Financial support for the Rye Patch Volunteer Fire Department comes primarily from the Pershing County General Fund. The Fire Department also pursues grant funding when available. Pershing County has very limited financial resources. Property and sales tax rates are limited by Nevada Revised Statutes. Overlapping tax rates in Lovelock are currently at the property tax cap set by Statute. Additional countywide taxes cannot be raised without special consideration to the tax rate situation in Lovelock. Increases in funding from the County General Fund for fire suppression in areas such as Rye Patch can only occur if county tax revenues increase or there are reductions to other county services. In addition to General Fund monies, the community conducts periodic fundraisers to supplement their budget.

Community Preparedness

  • Pershing County has an active Local Emergency Planning Committee and has adopted an all-risk, multi-agency emergency plan. The plan is periodically updated and was last revised in 2003.

The Rye Patch Volunteer Fire Department does not review development plans.

11.1.5 Factors Affecting Fire Behavior

The Rye Patch interface area was observed to have medium vegetative fuel density. Fuels in the community consist primarily of shadscale, greasewood, bud sage, basin big sagebrush, and cheatgrass. Some parcels that have been cleared but not developed have knapweed growing on them. Fuel loading was estimated to be approximately one to two tons per acre. The north end of the community has experienced a previous wildfire and has a higher dominance of cheatgrass.

Predominant winds are downslope from the south/southwest in the later afternoon. Slopes in the area vary from 10 to 20 percent with an east aspect. There are narrow mountain canyons directly west of the community.

11.1.6 Fire Behavior Worst-Case Scenario

The worst-case scenario for the community of Rye Patch would begin with a lightning strike on the west or southwest edge of the community. High winds could drive the fire into the community. Dry, light fuel could lead to rapid advancement of the fire. The local fire department has limited capabilities and equipment to respond to a fast moving wildland fire.

11.1.7 Risk Assessment

The ignition risk in Rye Patch is determined to be high, primarily due to lightning activity in the area. The risk of structures igniting is low, however, due to the sparse fuel in and around the community and the non-combustible construction of most of the homes.

The following factors pose the greatest hazard for ignition sources that could start a wildland fire:

  • Lightning
  • Railroad
  • Interstate 80 Corridor
  • Powerline Corridors
  • Debris Burning
  • Children with Matches
  • Fireworks

11.2 Risk and Hazard Reduction Recommendations, Roles, and Responsibilities

The Rye Patch Risk Reduction Recommendations focus primarily on defensible space and homeowner responsibilities. Other recommendations pertain to aspects of community coordination and agency responsibilities that will be key elements in enhancing the fire safe capabilities of the Rye Patch community. The recommendations are detailed below and summarized in Table 11.2.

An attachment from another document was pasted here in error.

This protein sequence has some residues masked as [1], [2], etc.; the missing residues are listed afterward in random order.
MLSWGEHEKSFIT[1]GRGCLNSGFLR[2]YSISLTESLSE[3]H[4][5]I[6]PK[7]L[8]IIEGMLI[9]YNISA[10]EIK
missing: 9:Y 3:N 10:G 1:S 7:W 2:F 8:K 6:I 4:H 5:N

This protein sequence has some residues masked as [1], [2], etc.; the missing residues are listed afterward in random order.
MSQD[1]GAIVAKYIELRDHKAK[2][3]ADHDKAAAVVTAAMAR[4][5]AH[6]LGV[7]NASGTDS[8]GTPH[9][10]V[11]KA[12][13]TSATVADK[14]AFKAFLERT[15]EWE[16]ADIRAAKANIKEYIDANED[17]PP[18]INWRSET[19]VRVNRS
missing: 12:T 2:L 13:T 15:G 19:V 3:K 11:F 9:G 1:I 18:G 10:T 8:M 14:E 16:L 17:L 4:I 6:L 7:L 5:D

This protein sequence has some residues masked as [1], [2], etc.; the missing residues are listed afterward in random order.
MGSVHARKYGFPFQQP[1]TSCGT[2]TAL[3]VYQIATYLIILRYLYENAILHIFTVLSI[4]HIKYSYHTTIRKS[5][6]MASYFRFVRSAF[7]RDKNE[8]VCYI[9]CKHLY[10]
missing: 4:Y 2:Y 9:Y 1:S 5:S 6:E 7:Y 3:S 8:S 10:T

11.2.1 Defensible Space Treatments

Throughout the community there are areas that have been disturbed by previous wildfires or property development. The fuels in these areas are primarily annual grasses and noxious weeds. Control and management of these fuels is important to establishing and maintaining good defensible space. General guidelines for improving defensible space around residences and other structures in the community are described below.

Property Owner Responsibilities

  • Remove, reduce, and replace vegetation around homes according to the guidelines in Appendix D. This area should be kept:
    • Lean: There are only small amounts of flammable vegetation,
    • Clean: There is no accumulation of dead vegetation or other flammable debris,
    • Green: Existing plants are healthy and green during the fire season.
  • Maintain this defensible space as needed to keep the space lean, clean, and green.
  • Where cheatgrass has become dominant within the defensible space area it should be mowed prior to seed set, or an application of a pre-emergent herbicide can be used. Mowing may need to be repeated the following year to ensure that the seed bank of unwanted grasses has been depleted. Refer to Appendix I for approved seed mixes and planting guidelines than can be used in conjunction with removal of this annual grass.

11.2.2 Fuel Reduction Treatments

Reduction of fuels in strategic areas or replacement of those fuels with less flammable fuels will help protect structures and resources. Following the recommendations listed below will provide added protection to structures in the community and allow safe routes for fire suppression equipment in the event of a wildland fire.

Pershing County Responsibilities